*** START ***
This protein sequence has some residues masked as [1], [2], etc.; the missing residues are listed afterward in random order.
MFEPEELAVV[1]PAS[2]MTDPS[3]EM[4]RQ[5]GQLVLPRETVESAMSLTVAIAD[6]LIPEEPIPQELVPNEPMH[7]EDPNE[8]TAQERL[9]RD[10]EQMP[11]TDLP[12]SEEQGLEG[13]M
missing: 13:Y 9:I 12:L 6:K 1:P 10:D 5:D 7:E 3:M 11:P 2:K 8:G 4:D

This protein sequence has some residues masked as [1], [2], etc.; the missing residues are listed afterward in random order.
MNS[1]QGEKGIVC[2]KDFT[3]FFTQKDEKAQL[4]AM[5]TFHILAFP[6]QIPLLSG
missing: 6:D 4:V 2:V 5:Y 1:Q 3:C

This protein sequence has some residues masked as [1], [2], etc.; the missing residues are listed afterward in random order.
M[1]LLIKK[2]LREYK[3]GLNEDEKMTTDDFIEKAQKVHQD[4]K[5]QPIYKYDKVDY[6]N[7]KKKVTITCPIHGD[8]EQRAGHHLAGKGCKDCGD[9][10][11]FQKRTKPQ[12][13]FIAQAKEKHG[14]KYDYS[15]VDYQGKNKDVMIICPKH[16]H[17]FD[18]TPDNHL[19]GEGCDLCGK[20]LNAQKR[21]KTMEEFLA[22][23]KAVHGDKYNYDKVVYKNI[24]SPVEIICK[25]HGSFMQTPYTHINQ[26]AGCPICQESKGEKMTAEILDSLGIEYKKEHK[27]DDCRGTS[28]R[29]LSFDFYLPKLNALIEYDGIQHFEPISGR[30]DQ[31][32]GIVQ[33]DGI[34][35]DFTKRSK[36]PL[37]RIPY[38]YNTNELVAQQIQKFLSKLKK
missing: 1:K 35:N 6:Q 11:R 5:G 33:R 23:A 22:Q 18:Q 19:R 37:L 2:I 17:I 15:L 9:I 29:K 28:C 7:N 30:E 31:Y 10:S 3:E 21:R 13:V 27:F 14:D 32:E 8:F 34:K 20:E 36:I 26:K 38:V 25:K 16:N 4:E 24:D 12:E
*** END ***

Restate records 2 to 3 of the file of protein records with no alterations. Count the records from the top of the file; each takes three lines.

This protein sequence has some residues masked as [1], [2], etc.; the missing residues are listed afterward in random order.
MNS[1]QGEKGIVC[2]KDFT[3]FFTQKDEKAQL[4]AM[5]TFHILAFP[6]QIPLLSG
missing: 6:D 4:V 2:V 5:Y 1:Q 3:C

This protein sequence has some residues masked as [1], [2], etc.; the missing residues are listed afterward in random order.
M[1]LLIKK[2]LREYK[3]GLNEDEKMTTDDFIEKAQKVHQD[4]K[5]QPIYKYDKVDY[6]N[7]KKKVTITCPIHGD[8]EQRAGHHLAGKGCKDCGD[9][10][11]FQKRTKPQ[12][13]FIAQAKEKHG[14]KYDYS[15]VDYQGKNKDVMIICPKH[16]H[17]FD[18]TPDNHL[19]GEGCDLCGK[20]LNAQKR[21]KTMEEFLA[22][23]KAVHGDKYNYDKVVYKNI[24]SPVEIICK[25]HGSFMQTPYTHINQ[26]AGCPICQESKGEKMTAEILDSLGIEYKKEHK[27]DDCRGTS[28]R[29]LSFDFYLPKLNALIEYDGIQHFEPISGR[30]DQ[31][32]GIVQ[33]DGI[34][35]DFTKRSK[36]PL[37]RIPY[38]YNTNELVAQQIQKFLSKLKK
missing: 1:K 35:N 6:Q 11:R 5:G 33:R 23:A 22:Q 18:Q 19:R 37:L 2:I 17:I 15:L 9:I 29:K 28:C 7:N 30:E 31:Y 10:S 3:E 21:R 13:V 27:F 14:D 32:E 8:F 34:K 20:E 36:I 26:K 38:V 25:K 16:N 4:E 24:D 12:E